Glastonbury's chief booker Martin Elbourne, talking at the aforementioned BPI AGM event yesterday, confirmed that he is still hopeful to secure Kylie as a 2007 headliner. As previously reported, Michael Eavis has already said he'd like to see Kylie, who had to pull out of last year's festival after being diagnosed with breast cancer, headline the next event.

While stressing that nothing has been fully confirmed as yet, Elbourne told the AGM yesterday: "If Kylie wants to do it then we want it to happen".


Following the news last week that the legendary New York club CBGB will finally close its doors in September after that much reported dispute between the club and its landlords, who wanted to put up their rent significantly, owner Hilly Kristal has confirmed previously reported rumours that he will re-open the club in a new home in Las Vegas.

Kristal says he hoped to recreate the New York venue as closely as possible in its new home. He told reporters: "I am taking the bars with me, I am taking the stage - I'm taking the urinal that Joey [Ramone] pissed in with me. I going to take a lot of things - anything that makes this place CBGBs".


Pearl Jam are set to donate $100,000 to environmental groups in an effort to compensate for the size of the band's 'carbon footprint' when they are on tour. Saying that 5,000 tons of carbon were emitted on the last Pearl Jam tour, guitarist Stone Gossard told the Seattle Post-Intelligencer "We can get a really relatively accurate picture of what that looks like over a year, and it's a considerable amount of carbon."

Amongst the organisations set to share the cash are the likes of the Cascade Land Conservancy and EarthCorps, which work on replenishing forests.


The always quirky Thomas Truax, the guy who makes his own instruments (and who was MySpace Of The Day not so long ago) is in UK this weekend, playing at the Larmer Tree Festival at the Larmer Tree Gardens in Wiltshire on Saturday (15 Jul), and at the Windmill in Brixton on Sunday (16 Jul). He will also play at The Railway in Winchester on 18 Jul, and at the Lovebox Festival and Truckfest the following weekend.


There's another one of those Tiscali Showcases at the Islington Bar Academy tomorrow night (14 Jul), this time featuring The Rifles, Liam Front and CMU favourites Clearlake. As always, the gig will be filmed for streaming on the Tiscali music website. Info and tickets from, press info from [email protected]


FYI - the previously reported Rooster instore at HMV on Oxford Street, London, due to take place later this month, has been postponed. I think its because the event was to coincide with the release of new album 'Circles & Satellites', and that release has now been pushed back to September, though I have a feeling I'm interviewing the band tomorrow, so I guess I could ask for certain then.


LIVE REVIEW: Wall of Sound/Kill 'Em All, Let God Sort It Out - Fabric on 7 Jul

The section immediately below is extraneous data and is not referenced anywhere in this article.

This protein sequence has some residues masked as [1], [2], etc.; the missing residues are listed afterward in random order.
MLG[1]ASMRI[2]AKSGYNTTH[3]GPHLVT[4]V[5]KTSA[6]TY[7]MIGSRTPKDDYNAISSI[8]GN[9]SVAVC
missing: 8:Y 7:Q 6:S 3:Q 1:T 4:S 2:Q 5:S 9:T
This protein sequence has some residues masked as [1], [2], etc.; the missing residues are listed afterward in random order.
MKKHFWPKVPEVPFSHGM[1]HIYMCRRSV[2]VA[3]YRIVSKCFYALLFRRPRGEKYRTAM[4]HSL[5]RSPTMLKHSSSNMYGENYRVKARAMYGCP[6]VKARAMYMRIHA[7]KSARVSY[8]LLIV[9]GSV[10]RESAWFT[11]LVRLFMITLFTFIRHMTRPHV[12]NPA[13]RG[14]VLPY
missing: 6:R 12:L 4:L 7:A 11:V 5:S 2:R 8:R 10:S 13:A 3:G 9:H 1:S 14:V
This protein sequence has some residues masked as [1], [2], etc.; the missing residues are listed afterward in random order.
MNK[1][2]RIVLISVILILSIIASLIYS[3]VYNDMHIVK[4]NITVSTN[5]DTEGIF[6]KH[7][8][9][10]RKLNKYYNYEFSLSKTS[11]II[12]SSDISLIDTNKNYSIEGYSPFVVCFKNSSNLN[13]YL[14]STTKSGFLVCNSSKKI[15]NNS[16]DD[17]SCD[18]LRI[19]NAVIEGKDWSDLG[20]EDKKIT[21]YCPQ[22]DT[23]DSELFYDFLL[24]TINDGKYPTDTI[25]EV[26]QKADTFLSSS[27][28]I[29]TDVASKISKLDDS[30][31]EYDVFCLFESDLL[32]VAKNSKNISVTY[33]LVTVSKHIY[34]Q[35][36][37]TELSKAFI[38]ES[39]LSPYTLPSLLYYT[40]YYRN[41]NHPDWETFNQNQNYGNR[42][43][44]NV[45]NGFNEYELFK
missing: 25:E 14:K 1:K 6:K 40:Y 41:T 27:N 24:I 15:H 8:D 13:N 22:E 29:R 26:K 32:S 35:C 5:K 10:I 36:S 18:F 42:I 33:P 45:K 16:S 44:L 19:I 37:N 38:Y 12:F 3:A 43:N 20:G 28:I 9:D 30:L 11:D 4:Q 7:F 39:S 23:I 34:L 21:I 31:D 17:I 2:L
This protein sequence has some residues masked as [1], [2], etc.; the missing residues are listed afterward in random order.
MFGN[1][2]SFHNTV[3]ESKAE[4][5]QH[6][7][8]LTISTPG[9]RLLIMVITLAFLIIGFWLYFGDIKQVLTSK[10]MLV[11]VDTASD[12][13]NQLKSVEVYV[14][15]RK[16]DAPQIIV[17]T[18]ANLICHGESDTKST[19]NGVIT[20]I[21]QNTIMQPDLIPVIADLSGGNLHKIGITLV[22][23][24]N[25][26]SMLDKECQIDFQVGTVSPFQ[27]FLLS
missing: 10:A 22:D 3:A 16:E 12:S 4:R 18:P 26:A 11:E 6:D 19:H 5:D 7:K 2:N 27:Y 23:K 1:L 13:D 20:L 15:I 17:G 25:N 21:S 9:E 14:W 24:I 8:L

Wall Of Sound's regular Friday night at Fabric Live never fails to wrap the queue round the block. With past events featuring sure-fire crowd-pullers such as 2Many DJ's, Jacques Lu Cont and Tom Middleton, we've often come home a few stone lighter, not to mention a good deal smellier. Nonetheless, not even the chronically claustrophobic can resist the appeal of an exclusive DJ set from the mighty Chemical Brothers, and with this being their only UK DJ date of the year, this was simply no time to demand space for ones elbow dancing. However, making matters a great deal worse was the Bros controversial decision to reject Fabric's larger and more accommodating main-room in favour of the dark, garage of a sweat-pit that is room two. Bearing in mind this was only to snub the chin-strokers that inhabit the VIP balcony overlooking room one, this was not only a little pretentious but bloody unfair to the paying fans. But not to worry, Fabric Live has never been about the big names, it's been about the new ones, and with the main space free of champagne and riders, some suitably hot new acts were free to hock their wares, as Kill 'Em All, Let God Sort It Out took over. Particularly striking were Shy Child - a keyboard-playing singer and a drummer who crammed more sound into that space than one thought possible. Throbbing electro basslines roared over hypnotic, thunderclap beats, while funky licks and riffs popped and fizzed like Red Bull. Dominating the stage as much as they filled the dance floor, Shy Child boasted an energetic and engaging stage presence to rival any superstar - Chemical who now? That said, however tempting it was to snub the snubbers and get lost in that heady electro and house of room one, the dynamic duo beckoned fiercely from the club's dark side. All the same, merely reaching the rooms' entrance was feat of endurance like no other, and once melted into cracks of the crowd this reviewer was subjected to a sardine-can effect that he shalt not soon forget. Bordering on the life threatening (I kid you not), it was literally impossible to move independently, let alone dance. Which was certainty a great shame as the Chems fired out some mesmerizing, primal techno and house; the raw, cavernous electronica a soundtrack to the murky and humid arches. Culminating their set in a climatic ego-boost, the glorious 'Out of Control' brought cheers from the tightly compressed block of clubbers, but undoubtedly came as a relief to the many who no longer felt obliged to honour their entrance fee. OG